Guest post: Miss Umeme 2014 scandal unfolds!

This is a guest post by Boyce Sarokin.

On 8th November, Ms Sitti Mtemvu handed in her Miss Tanzania 2014 crown when allegations on social media that she had forged her birth certificate to qualify for the pageant were shown to be correct.

The organisers of Miss Umeme Tanzania, Dar-based event promoters Ventilated Improved Pit Latrines Ltd, (VIP), have strongly denied that corruption was involved in this year’s competition. Tanzanian social media are full of claims that Ms Paulina Fatma Pinduzi, popularly known as ‘Pap’, who won last month’s competition, forged her Tanzanian passport in order to qualify. In fact, it appears that she was born in Nairobi, Kenya.

In a press conference held in VIP’s office yesterday, spokesman and long-time Miss Umeme organiser Mr J B Rungumalaya strongly denied any wrongdoing: “There is no truth whatsoever in the rumour that Ms PAP does not deserve the Miss Umeme crown,” he claimed, looking agitated.

When asked by journalists to comment on Ms Pap’s Kenyan passport, a copy of which was posted on BongoForum’s website last week, Rungumalaya claimed: “This document is a forgery concocted by my enemies to rob me of the Ms Umeme franchise, which I have enjoyed for the last 20 years. Ms Pinduzi is Tanzanian born and bred. And by the way, I have incurred debts of USD 75 million to put on this very successful show, which is not vigisenti”, he fumed, claiming that most of the money had already been spent in promoting the event.
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Chart of the week #32: Where is corruption increasing, and where is it falling?

The Citizen, 4/12/14

The Citizen, 4/12/14

Transparency International published their latest Corruption Perceptions Index (CPI) data and report last week. It draws on data from a number of surveys to assess how corrupt each country is perceived to be.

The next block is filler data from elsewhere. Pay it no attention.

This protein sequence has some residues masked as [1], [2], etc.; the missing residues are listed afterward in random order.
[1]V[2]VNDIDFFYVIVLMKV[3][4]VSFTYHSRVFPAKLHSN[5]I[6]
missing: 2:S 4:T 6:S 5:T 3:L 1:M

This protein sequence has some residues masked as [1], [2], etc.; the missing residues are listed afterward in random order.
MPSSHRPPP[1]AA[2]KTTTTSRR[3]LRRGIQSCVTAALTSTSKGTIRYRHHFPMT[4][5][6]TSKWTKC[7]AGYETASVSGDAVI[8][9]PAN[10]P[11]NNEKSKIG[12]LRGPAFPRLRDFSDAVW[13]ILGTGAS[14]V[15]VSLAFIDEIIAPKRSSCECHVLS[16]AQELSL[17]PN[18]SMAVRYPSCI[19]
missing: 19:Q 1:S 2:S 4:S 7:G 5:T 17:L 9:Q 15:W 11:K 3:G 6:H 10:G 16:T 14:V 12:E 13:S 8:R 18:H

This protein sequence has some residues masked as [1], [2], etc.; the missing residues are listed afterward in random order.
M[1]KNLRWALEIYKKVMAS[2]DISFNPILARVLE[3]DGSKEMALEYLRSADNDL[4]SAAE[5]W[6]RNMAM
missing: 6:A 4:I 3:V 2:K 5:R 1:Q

In Tanzania, The Citizen made this their lead story, (though they misreported of the numbers). “Graft up, but Tanzania among the best in East Africa.”

I’ve taken a look at the data, and there are some interesting insights in here.

I have two charts for you. The first simply shows each country’s CPI score since 2012, for Tanzania and all her neighbours, plus a handful of other comparable countries – Ghana, Senegal, Ethiopia and Botswana. Continue reading

Chart of the week 31?: On the quality of health service provision

Teachers are on a cold strike, as we have seen, and many don’t have the level of knowledge of their subject matter that we would like. But what about health facility workers – nurses, clinical officers and doctors?

The same World Bank Service Delivery Indicators project has collected data on this as well, in the same four countries: Kenya, Senegal, Tanzania and Uganda. I’ve pulled out three indicators: health worker absenteeism, adherence to clinical guidelines, and diagnostic accuracy.

So what do these charts tell us?

  • Health worker absenteeism is worst in Uganda, where nearly half (46%) of health workers were found to be not present at the time of an unannounced visit.
  • In Tanzania, absenteeism is substantially higher in urban areas (33%) than rural (17%).